These buzzy, breezy, warm summer afternoons are all snugly tucked deep into the depths of my childhood memory treasure chest.

I’m also totally addicted to the sound of PING and PONG.

100515pingpong (800x354)

These tiny blips of sound snippets fill the space between my son and myself as we face one another and focus on the small, plastic white ball that rapidly zips between us.

It is an addiction we share—this undeniable craving to master the trajectory of an object in motion as well as the desire to outwit one’s opponent.

I’m not sure which one is more important to me—skill or sagacity.

Okay, maybe crushing my challenger ekes out smidge above pure talent, but surely I cannot be blamed for that. Perhaps that is Mother Nature’s way of saying, Genetically, this version of a person doesn’t totally suck. Let’s make her a fighter and see what happens in the wild.

Table tennis was another one of those gladdening games my father took the time to teach each one of his kids. It didn’t require an enormous amount of exertion, but rather focused on hand-eye coordination with a hefty sprinkling of on your feet, forward thinking dexterity. Not something your average nine-year-old has mastered, but if you set up a rigid, unrelenting schedule of early rising, all day training under the guidance of a brutal drill sergeant, your proficiency skyrockets.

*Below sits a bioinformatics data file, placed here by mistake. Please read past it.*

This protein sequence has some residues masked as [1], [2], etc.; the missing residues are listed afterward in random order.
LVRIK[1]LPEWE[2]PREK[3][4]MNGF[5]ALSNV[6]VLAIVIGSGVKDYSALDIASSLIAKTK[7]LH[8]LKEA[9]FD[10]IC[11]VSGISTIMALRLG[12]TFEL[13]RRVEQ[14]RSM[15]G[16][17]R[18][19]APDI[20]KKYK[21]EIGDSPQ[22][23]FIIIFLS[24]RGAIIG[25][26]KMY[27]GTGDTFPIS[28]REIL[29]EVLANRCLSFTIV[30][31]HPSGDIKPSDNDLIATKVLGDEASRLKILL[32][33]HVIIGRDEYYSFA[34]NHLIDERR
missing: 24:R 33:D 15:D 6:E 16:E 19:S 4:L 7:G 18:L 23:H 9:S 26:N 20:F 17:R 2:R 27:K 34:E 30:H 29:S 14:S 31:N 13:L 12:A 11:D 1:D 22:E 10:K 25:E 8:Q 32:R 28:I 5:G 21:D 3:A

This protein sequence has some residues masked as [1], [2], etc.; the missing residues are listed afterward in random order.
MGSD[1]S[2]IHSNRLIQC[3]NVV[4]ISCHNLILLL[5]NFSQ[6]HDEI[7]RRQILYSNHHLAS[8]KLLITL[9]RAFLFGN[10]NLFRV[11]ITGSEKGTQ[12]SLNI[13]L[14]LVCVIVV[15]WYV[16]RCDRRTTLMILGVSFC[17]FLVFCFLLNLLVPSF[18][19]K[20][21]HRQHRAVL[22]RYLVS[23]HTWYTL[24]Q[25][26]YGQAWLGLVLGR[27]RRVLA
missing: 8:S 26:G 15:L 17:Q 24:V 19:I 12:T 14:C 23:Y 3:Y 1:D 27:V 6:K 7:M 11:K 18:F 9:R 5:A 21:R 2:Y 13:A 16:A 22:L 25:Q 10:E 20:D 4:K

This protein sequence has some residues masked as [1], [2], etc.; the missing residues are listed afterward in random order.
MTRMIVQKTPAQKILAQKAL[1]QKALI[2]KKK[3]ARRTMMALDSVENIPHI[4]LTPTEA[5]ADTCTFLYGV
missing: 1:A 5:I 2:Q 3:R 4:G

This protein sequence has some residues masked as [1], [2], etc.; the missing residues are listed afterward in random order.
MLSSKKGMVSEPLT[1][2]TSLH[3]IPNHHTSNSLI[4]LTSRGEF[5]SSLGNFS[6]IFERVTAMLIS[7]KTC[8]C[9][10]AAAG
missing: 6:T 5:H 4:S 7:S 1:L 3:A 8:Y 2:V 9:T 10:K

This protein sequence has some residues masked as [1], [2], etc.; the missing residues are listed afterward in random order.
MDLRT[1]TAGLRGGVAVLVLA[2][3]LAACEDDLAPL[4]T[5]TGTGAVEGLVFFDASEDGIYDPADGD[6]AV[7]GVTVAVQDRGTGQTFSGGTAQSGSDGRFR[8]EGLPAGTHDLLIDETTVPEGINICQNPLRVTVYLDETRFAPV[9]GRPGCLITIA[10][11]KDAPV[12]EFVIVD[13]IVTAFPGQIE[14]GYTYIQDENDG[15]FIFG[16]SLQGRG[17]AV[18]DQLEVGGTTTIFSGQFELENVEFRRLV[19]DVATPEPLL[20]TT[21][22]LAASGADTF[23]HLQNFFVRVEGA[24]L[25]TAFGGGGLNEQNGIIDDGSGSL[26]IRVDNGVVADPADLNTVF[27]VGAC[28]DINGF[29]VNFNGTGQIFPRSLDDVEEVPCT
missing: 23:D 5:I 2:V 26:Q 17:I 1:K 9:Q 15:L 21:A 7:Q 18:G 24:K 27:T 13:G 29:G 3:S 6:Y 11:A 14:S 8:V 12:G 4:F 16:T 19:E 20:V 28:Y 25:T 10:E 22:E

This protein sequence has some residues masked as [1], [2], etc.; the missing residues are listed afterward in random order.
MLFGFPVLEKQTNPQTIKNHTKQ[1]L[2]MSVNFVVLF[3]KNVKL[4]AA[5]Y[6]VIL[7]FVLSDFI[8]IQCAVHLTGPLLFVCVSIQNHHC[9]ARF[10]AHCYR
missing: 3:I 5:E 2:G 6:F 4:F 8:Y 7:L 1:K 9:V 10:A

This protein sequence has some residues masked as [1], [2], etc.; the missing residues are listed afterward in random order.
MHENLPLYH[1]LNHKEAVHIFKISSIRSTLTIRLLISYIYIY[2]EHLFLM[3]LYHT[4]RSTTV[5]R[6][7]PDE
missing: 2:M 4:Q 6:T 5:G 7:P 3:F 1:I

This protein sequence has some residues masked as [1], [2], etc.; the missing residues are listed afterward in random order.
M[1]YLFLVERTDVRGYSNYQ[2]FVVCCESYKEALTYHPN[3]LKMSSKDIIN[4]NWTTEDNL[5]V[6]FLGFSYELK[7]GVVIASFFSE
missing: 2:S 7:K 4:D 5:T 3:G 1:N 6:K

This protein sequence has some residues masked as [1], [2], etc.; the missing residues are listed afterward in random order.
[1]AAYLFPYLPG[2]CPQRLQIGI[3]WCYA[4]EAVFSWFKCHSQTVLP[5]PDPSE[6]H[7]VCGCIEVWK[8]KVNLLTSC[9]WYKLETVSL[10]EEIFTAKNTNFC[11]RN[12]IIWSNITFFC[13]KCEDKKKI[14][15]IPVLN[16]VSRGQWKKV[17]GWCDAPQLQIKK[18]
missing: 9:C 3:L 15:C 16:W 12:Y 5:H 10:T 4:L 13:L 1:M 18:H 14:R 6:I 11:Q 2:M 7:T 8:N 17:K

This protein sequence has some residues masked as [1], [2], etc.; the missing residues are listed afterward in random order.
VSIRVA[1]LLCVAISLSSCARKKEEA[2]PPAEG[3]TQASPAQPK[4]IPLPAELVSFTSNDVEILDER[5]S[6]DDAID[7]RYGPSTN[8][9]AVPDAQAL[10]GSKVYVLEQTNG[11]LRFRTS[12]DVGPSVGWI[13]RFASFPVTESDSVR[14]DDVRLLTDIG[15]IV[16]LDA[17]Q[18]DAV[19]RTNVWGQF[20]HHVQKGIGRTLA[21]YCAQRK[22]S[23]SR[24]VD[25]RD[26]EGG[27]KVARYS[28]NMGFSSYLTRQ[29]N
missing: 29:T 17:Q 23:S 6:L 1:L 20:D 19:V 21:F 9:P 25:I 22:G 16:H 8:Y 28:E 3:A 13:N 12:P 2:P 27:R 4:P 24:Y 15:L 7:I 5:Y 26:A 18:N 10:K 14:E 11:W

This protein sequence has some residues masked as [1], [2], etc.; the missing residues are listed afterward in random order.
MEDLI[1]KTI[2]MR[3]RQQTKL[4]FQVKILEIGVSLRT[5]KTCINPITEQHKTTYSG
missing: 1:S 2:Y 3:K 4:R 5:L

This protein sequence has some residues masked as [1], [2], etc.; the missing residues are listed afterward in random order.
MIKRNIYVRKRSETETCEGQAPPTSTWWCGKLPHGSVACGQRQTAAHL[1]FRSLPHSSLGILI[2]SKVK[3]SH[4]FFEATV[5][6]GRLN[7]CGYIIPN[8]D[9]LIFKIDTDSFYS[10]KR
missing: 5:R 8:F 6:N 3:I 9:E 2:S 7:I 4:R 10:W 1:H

Except, we didn’t do that.

My training was filled with way too much giggling to be taken seriously.

And it is what I love most about playing ping pong with my son.

When put into the same room with a sixteen-year-old boy, one often struggles—nay, labors with intense strain to find common ground—a place where he can hear my parental pearls of wisdom and I can be assured that his language skills still exist and are being exercised.

And one must toil in this manner if one hopes for a future where one is not surrounded by a group of unfortunate, drooling elderly who feast on antipsychotics for breakfast, sit for much of the day slumped in a wheelchair and chew on their hands for entertainment.

No. I’ve documented these last few years, and will continue to do so, in an effort to prove to my son that even though most psychologists agree there is no other reasonable explanation for why teenagers behave the way they do other than the fact that aliens have covertly swooped in one night and sucked out their brains,

100515straucers (800x677)exchanging it for the contents of a jar of Marshmallow Fluff, I will not resort to the easiest solution. I will not institutionalize him as long he will not institutionalize me.